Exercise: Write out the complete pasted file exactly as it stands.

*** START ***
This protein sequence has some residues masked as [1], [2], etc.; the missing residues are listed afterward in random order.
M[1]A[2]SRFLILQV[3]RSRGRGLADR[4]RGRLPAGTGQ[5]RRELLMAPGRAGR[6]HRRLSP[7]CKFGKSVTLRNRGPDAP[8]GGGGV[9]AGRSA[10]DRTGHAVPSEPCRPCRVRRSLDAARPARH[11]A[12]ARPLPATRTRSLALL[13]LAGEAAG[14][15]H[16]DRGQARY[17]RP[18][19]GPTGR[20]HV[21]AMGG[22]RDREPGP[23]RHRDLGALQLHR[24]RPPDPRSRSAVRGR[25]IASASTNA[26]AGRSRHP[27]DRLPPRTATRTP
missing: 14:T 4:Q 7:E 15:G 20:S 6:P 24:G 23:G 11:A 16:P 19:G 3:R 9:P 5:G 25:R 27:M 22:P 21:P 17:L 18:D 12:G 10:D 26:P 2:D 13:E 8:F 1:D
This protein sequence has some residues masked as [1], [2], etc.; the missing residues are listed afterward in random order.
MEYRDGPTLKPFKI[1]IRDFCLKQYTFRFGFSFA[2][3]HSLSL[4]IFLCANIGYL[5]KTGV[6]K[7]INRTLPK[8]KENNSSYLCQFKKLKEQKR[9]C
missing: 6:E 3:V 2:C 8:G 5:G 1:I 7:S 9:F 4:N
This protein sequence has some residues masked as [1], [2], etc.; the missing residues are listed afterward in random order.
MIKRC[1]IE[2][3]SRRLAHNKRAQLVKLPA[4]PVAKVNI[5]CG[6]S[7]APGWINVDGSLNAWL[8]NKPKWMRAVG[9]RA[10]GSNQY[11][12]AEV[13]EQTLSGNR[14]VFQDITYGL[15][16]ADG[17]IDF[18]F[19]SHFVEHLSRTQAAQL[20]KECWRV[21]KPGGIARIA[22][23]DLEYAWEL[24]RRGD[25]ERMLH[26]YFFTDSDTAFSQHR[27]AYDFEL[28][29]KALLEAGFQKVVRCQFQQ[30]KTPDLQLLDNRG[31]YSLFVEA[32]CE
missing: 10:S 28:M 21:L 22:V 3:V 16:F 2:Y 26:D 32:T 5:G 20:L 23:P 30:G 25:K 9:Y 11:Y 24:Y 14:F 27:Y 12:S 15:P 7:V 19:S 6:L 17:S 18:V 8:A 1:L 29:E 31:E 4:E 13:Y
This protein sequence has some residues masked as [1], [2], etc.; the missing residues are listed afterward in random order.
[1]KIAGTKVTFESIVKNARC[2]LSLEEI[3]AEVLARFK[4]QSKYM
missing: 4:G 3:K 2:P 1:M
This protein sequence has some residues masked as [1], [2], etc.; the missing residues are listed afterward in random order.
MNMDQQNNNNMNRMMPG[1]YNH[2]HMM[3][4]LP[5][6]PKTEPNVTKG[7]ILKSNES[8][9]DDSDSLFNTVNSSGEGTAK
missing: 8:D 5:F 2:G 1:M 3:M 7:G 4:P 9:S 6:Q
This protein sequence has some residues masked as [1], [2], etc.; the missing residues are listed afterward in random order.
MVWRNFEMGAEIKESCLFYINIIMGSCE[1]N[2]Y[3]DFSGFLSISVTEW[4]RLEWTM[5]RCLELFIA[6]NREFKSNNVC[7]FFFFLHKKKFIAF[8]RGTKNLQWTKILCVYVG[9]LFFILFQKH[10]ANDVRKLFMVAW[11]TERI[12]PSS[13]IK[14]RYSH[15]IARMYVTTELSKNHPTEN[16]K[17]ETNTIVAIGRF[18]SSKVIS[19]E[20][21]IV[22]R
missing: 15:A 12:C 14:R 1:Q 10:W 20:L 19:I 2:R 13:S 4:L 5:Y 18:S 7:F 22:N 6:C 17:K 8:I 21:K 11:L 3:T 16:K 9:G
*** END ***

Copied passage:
This protein sequence has some residues masked as [1], [2], etc.; the missing residues are listed afterward in random order.
M[1]A[2]SRFLILQV[3]RSRGRGLADR[4]RGRLPAGTGQ[5]RRELLMAPGRAGR[6]HRRLSP[7]CKFGKSVTLRNRGPDAP[8]GGGGV[9]AGRSA[10]DRTGHAVPSEPCRPCRVRRSLDAARPARH[11]A[12]ARPLPATRTRSLALL[13]LAGEAAG[14][15]H[16]DRGQARY[17]RP[18][19]GPTGR[20]HV[21]AMGG[22]RDREPGP[23]RHRDLGALQLHR[24]RPPDPRSRSAVRGR[25]IASASTNA[26]AGRSRHP[27]DRLPPRTATRTP
missing: 14:T 4:Q 7:E 15:G 20:S 6:P 24:G 23:G 11:A 16:P 19:G 3:R 9:P 5:G 25:R 27:M 22:P 21:P 17:L 18:D 12:G 10:D 26:P 2:D 13:E 8:F 1:D
This protein sequence has some residues masked as [1], [2], etc.; the missing residues are listed afterward in random order.
MEYRDGPTLKPFKI[1]IRDFCLKQYTFRFGFSFA[2][3]HSLSL[4]IFLCANIGYL[5]KTGV[6]K[7]INRTLPK[8]KENNSSYLCQFKKLKEQKR[9]C
missing: 6:E 3:V 2:C 8:G 5:G 1:I 7:S 9:F 4:N
This protein sequence has some residues masked as [1], [2], etc.; the missing residues are listed afterward in random order.
MIKRC[1]IE[2][3]SRRLAHNKRAQLVKLPA[4]PVAKVNI[5]CG[6]S[7]APGWINVDGSLNAWL[8]NKPKWMRAVG[9]RA[10]GSNQY[11][12]AEV[13]EQTLSGNR[14]VFQDITYGL[15][16]ADG[17]IDF[18]F[19]SHFVEHLSRTQAAQL[20]KECWRV[21]KPGGIARIA[22][23]DLEYAWEL[24]RRGD[25]ERMLH[26]YFFTDSDTAFSQHR[27]AYDFEL[28][29]KALLEAGFQKVVRCQFQQ[30]KTPDLQLLDNRG[31]YSLFVEA[32]CE
missing: 10:S 28:M 21:L 22:V 3:V 16:F 2:Y 26:D 32:T 5:G 20:L 23:P 30:G 25:K 9:Y 11:Y 24:Y 14:F 27:Y 12:S 15:P 7:V 19:S 6:L 17:S 18:V 8:A 1:L 29:E 31:E 4:E 13:Y
This protein sequence has some residues masked as [1], [2], etc.; the missing residues are listed afterward in random order.
[1]KIAGTKVTFESIVKNARC[2]LSLEEI[3]AEVLARFK[4]QSKYM
missing: 4:G 3:K 2:P 1:M
This protein sequence has some residues masked as [1], [2], etc.; the missing residues are listed afterward in random order.
MNMDQQNNNNMNRMMPG[1]YNH[2]HMM[3][4]LP[5][6]PKTEPNVTKG[7]ILKSNES[8][9]DDSDSLFNTVNSSGEGTAK
missing: 8:D 5:F 2:G 1:M 3:M 7:G 4:P 9:S 6:Q
This protein sequence has some residues masked as [1], [2], etc.; the missing residues are listed afterward in random order.
MVWRNFEMGAEIKESCLFYINIIMGSCE[1]N[2]Y[3]DFSGFLSISVTEW[4]RLEWTM[5]RCLELFIA[6]NREFKSNNVC[7]FFFFLHKKKFIAF[8]RGTKNLQWTKILCVYVG[9]LFFILFQKH[10]ANDVRKLFMVAW[11]TERI[12]PSS[13]IK[14]RYSH[15]IARMYVTTELSKNHPTEN[16]K[17]ETNTIVAIGRF[18]SSKVIS[19]E[20][21]IV[22]R
missing: 15:A 12:C 14:R 1:Q 10:W 20:L 19:I 2:R 13:S 4:L 5:Y 18:S 7:F 22:N 6:C 17:K 8:I 21:K 11:L 3:T 16:K 9:G